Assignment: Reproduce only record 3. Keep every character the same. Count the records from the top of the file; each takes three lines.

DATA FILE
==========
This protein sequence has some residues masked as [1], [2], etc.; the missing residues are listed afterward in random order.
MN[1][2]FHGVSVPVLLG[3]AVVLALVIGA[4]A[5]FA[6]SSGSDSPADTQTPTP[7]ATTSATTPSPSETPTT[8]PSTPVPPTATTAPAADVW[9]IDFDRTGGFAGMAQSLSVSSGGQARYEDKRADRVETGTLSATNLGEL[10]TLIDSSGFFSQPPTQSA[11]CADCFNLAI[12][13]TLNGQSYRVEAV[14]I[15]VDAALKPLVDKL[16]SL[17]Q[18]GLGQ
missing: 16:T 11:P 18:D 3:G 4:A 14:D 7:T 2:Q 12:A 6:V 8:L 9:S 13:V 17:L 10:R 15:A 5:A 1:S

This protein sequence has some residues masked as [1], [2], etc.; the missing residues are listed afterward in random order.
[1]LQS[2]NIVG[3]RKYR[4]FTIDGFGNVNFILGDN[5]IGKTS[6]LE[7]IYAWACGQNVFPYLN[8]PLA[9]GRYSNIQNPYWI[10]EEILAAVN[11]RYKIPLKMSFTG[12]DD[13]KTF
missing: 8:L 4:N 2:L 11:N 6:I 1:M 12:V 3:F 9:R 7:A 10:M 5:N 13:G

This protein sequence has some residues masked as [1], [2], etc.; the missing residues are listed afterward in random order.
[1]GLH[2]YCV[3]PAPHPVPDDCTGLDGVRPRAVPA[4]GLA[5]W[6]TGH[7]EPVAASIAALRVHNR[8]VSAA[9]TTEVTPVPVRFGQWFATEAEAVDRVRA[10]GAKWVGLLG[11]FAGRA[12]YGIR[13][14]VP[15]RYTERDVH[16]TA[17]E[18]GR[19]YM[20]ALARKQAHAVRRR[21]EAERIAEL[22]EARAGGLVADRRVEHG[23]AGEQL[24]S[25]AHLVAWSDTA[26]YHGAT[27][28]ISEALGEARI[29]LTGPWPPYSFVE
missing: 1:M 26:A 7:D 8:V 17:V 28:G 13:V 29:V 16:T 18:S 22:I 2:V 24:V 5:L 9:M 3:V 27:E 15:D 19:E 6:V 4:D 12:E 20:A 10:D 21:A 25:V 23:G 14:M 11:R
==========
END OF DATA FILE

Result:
This protein sequence has some residues masked as [1], [2], etc.; the missing residues are listed afterward in random order.
[1]GLH[2]YCV[3]PAPHPVPDDCTGLDGVRPRAVPA[4]GLA[5]W[6]TGH[7]EPVAASIAALRVHNR[8]VSAA[9]TTEVTPVPVRFGQWFATEAEAVDRVRA[10]GAKWVGLLG[11]FAGRA[12]YGIR[13][14]VP[15]RYTERDVH[16]TA[17]E[18]GR[19]YM[20]ALARKQAHAVRRR[21]EAERIAEL[22]EARAGGLVADRRVEHG[23]AGEQL[24]S[25]AHLVAWSDTA[26]YHGAT[27][28]ISEALGEARI[29]LTGPWPPYSFVE
missing: 1:M 26:A 7:D 8:V 17:V 28:G 13:V 29:V 16:T 18:S 22:I 2:V 24:V 5:L 9:M 3:V 27:E 15:D 19:E 6:V 4:D 12:E 20:A 10:D 21:A 25:V 23:G 14:M 11:R